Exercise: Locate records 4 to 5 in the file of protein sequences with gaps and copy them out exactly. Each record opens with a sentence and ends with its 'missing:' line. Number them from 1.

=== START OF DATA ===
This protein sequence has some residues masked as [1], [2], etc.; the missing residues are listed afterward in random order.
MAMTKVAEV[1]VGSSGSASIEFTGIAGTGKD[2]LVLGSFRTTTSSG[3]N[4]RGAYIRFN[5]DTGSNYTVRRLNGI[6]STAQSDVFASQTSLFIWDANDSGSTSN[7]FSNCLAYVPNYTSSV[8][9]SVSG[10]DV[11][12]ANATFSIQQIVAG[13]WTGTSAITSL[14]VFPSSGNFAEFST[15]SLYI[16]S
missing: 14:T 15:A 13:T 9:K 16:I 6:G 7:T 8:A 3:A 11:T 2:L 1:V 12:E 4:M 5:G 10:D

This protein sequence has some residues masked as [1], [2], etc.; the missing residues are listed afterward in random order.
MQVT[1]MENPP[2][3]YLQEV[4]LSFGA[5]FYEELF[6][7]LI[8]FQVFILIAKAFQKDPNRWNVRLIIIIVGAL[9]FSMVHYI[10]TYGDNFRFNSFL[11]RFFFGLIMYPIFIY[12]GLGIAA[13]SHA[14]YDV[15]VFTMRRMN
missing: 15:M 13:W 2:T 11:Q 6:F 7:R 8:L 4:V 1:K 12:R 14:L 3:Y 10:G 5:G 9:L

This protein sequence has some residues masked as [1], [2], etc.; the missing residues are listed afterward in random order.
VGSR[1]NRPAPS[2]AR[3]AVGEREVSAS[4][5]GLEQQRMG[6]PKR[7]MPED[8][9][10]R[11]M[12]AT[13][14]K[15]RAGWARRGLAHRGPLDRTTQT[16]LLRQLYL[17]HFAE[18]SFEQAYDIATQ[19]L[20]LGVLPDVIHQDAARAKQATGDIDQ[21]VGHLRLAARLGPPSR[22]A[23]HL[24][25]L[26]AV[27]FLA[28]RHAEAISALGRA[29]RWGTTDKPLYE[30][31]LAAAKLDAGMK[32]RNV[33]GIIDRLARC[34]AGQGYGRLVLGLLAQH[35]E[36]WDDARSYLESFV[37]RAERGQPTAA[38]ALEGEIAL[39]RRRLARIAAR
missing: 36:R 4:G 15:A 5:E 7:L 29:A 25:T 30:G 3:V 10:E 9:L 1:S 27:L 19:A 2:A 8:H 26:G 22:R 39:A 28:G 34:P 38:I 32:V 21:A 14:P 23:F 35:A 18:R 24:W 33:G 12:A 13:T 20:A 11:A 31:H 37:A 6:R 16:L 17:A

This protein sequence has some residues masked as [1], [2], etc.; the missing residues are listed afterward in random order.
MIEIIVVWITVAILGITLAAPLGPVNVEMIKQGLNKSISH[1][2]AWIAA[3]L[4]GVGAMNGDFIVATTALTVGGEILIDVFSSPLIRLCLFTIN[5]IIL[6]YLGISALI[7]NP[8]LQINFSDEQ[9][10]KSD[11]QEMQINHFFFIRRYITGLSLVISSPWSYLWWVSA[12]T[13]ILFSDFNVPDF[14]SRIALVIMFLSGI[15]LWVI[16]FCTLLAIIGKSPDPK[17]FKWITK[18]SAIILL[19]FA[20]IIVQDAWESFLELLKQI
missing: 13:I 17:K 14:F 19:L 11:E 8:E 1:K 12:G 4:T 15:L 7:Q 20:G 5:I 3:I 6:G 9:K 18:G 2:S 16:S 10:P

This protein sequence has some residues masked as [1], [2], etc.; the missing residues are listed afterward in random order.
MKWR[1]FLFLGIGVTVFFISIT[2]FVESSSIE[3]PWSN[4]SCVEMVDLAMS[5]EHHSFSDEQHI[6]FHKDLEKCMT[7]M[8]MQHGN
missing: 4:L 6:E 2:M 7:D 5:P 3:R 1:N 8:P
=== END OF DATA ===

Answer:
This protein sequence has some residues masked as [1], [2], etc.; the missing residues are listed afterward in random order.
MIEIIVVWITVAILGITLAAPLGPVNVEMIKQGLNKSISH[1][2]AWIAA[3]L[4]GVGAMNGDFIVATTALTVGGEILIDVFSSPLIRLCLFTIN[5]IIL[6]YLGISALI[7]NP[8]LQINFSDEQ[9][10]KSD[11]QEMQINHFFFIRRYITGLSLVISSPWSYLWWVSA[12]T[13]ILFSDFNVPDF[14]SRIALVIMFLSGI[15]LWVI[16]FCTLLAIIGKSPDPK[17]FKWITK[18]SAIILL[19]FA[20]IIVQDAWESFLELLKQI
missing: 13:I 17:K 14:F 19:L 11:E 8:E 1:K 12:G 4:T 15:L 7:Q 20:G 5:I 3:I 6:G 9:K 18:G 2:S 16:S 10:P

This protein sequence has some residues masked as [1], [2], etc.; the missing residues are listed afterward in random order.
MKWR[1]FLFLGIGVTVFFISIT[2]FVESSSIE[3]PWSN[4]SCVEMVDLAMS[5]EHHSFSDEQHI[6]FHKDLEKCMT[7]M[8]MQHGN
missing: 4:L 6:E 2:M 7:D 5:P 3:R 1:N 8:P